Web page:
I came upon this relic that docked next to my mate Captain Ian Harbour’s restored 118-foot long gaff rigged topsail ketch - The Cariad - at the Boat Asia 2010. The Cariad itself carries history, in particular 113 years of high sea journeys, and is a work of art, having been cared for by a few craftsmen, my mate included, over the years to preserve its legacy. It is for sale, going cheap at USD3.5 million. Small tag to own a slice of history.

Rigging detail, work of art.

The Vega is different. It is an 85-foot long wooden Galeass with 17 feet high beam, cruising at 6 to 8 knots. It is also not for sale.

“We do not feel we own Vega,” says its master, Captain Shane Granger. “We are only temporary custodians of a piece of maritime history. It is our duty to insure she is capable of surviving yet another 100 years in the same or better condition than when we found her. Vega is for the future, for our great great grand children to admire and hopefully appreciate.”

The Vega in fact embodies the very legacy the vessel was built way back in 1893. After 117 years, the boat is standing tall, impressive, remnant of the Pirates of the Caribbean flick with the omnipresent rigging and tall sails. It is one of the very few to earn the title of a “historical” vessel.

The air of mystery is immediately quelled when Captain Grange appears on deck to very modestly tell you that the fine woodwork was all put together painstakingly by hand with recycled teak from Bali. Not just the finishing, he stresses, but the structure, the panelling, the boards. The varnish is made of natural wax, and built to last. Passion for preserving the environment shines through, like the crack of dawn.

Riding through rough seas - all in a day's work.

Tearing my eyes away from the artistic knots and rigs, I focus on the architecture, which then invokes past eras of adventure and intrigue.

Built in 1893 by Norwegian Ola H. Nerhus, she was another of his famous “Hardanger jachts” to meet the highest standards set by Capt. Nils Vagan, of Herøysund, to be a deep-sea bulk carrier and be certified for Artic waters. This is a classification few vessels were strong enough to merit.

To this end, her construction was a blend of North Sea cargo ship and navel man-o-war. Both her scantlings and construction are strongly reminiscent of wooden navel ships of her period.

In 1905 she was sold to Alfred Olsson of Bergkvara, Sweden.  After being modified and refit in Mr. Olsson’s boat yard, it was re-launched to become the legendary “VEGA of Bergkvara” under the Swedish flag.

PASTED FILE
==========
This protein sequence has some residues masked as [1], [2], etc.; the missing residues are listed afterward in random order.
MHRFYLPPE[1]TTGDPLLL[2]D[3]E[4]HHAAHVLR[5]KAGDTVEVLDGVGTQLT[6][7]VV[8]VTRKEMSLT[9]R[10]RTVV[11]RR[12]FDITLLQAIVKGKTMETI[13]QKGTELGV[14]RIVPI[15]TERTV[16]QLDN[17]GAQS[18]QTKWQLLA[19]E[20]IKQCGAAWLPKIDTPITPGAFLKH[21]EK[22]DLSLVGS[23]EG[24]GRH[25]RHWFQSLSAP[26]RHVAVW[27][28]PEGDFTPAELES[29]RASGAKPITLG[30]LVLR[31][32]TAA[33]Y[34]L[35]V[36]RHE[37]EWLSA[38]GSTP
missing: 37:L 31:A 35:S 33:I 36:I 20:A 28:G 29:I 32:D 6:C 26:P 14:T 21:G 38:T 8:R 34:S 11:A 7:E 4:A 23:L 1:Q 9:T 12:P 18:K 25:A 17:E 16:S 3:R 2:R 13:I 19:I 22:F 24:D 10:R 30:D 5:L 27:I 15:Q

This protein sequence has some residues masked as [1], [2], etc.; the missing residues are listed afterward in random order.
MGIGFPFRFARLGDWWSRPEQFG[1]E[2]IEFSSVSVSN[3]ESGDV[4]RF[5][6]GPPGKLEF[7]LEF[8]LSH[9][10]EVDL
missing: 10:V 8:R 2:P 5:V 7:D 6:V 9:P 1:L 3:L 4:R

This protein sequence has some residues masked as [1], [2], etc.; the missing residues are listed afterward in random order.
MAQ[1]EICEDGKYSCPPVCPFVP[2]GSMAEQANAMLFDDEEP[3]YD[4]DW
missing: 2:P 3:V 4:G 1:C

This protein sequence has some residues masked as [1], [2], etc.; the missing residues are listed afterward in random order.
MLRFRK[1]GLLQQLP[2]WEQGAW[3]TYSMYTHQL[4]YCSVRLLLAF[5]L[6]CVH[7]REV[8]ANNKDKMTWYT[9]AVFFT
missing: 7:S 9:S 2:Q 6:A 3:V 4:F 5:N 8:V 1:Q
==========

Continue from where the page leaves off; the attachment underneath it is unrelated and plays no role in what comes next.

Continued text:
Over the years Vega’s sailing rig changed back and forth between jagkt (cutter) and traditional Galeass (ketch). The Galeass with a history of 300 years is known for being seaworthy, extremely good in bad weather, and easily managed by a small crew.

Baltic traders like VEGA carried many types of cargo and made some very impressive voyages including immigrants to North America and cargos to the Mediterranean, Africa, and the Caribbean. Some even rounded Cape Horn to trade with Chile.

Recycled wood makes this vessel no less majestic, but perhaps more.

Now Vega is dedicated to a different type of cargo.  A cargo of hope, a cargo of medical and educational supplies, and whenever possible local medical teams to isolated island communities.

I ask Shane why he took helm of The Vega for humanitarian missions. After a pause, Shane says, “I recall what Capt Irving Johnston, my old mentor said: Why do we go back to sea? It's the sunrise, the sunsets, and the stars at night that keep bringing us back. I guess that’s why we do what we do.”

But there’s a catch. They are out of fuel and need funds.

"The Vega's our home" - Granger

“As to money, we just work with what we have to do the most we can on, behalf of the people who support us and the people who need our help. We try to connect people and companies who want to help out with those who need help.”

Does your company have excess or unused equipment and materials that can help others? Are you looking for a unique cause to support? Contact The Vega if you do, and be part of a fairy tale that comes true to touch other’s lives.

Photographs courtesy of The Vega. Picture of Shane Granger by Mallika Naguran.

Contact: vega AT sailvega DOT com